Spending and debt, Australia's biggest test

Concern about the national economy is driving a lack of confidence in Australians' ability to achieve greater financial outcomes in 2017.

According to new research commissioned by St. George, about 70% of Australians are worried about their finances, with 55% attributing the concern to the current state of the Australian economy. A further 44% blamed housing affordability as the cause of their unease, while 42% cited their level of household debt.

The study was undertaken in December and surveyed 1000 Australians, finding that saving is the top priority (34%) this year, while 25% are hoping to minimize their debt. More than 20% of respondents said their main focus for 2017 was simply 'staying afloat.'

The findings show demographics most anxious about their overall financial health last year were those aged 18 to 24 and 45 to 54, saying they feel they need to save $5000 to $10,000 this year to achieve their financial objectives.

Those aged 25 to 44 are aiming to save more than $30,000, while over-65s reported a desire to save between $1000 and $5000. In turn, 55.9% of respondents said creating a financial plan and tracking their spending would help them in reaching their goals.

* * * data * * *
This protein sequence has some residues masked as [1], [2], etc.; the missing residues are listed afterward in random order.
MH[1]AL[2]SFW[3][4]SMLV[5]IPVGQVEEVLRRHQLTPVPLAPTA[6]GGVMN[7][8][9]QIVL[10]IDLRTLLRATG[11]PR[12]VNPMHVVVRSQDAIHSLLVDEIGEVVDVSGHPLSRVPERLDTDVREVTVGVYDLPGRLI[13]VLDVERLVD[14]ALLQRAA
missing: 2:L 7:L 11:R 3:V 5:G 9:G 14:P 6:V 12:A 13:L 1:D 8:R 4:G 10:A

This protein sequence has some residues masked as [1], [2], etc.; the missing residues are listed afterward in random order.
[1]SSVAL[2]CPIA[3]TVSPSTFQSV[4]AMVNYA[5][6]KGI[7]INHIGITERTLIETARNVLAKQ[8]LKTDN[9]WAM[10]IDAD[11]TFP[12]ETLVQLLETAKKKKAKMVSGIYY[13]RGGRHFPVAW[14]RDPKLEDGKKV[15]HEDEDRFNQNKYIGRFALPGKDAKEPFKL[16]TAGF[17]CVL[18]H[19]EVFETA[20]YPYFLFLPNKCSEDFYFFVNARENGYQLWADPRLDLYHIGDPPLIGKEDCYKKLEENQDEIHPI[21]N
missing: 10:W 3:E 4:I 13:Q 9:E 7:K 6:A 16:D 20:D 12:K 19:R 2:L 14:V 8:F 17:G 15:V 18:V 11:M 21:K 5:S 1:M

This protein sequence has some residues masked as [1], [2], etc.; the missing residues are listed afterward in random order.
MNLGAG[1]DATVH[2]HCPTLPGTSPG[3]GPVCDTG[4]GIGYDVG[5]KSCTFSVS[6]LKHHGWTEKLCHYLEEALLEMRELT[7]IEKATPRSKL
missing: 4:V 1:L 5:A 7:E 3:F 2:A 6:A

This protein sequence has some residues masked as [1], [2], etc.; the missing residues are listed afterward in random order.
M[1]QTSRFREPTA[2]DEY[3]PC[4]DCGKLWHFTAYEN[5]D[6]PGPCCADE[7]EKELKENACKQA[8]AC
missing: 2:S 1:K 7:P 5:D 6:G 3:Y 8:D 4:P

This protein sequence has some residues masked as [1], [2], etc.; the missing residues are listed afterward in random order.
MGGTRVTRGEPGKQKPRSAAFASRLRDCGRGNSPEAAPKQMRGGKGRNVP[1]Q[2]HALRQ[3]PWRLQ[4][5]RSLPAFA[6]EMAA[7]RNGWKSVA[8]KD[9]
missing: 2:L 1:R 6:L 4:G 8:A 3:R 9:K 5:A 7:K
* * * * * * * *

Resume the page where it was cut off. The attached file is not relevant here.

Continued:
The research shows that the biggest test for Australians trying to increase their savings is their ability to cut back on discretionary spending (39%), followed by getting debt under control (29%). Preserving a particular lifestyle throughout retirement and saving for a house deposit were also cited, both by 28% of respondents respectively.

St.George general manger for retail banking, Ross Miller said the beginning of the New Year is a great time to re-evaluate finances and commit to making positive financial goals.

"It's positive to see all age groups said creating a budget and sticking to it will help them achieve a better financial outcome in 2017. Once the festive season is behind you, it's time to take a fresh look at your 2016 finances and with a bit of planning and budgeting, 2017 could be a financially rewarding year," Miller said.

Read more: AustraliaAustraliansNew YearRoss MillerSt. George
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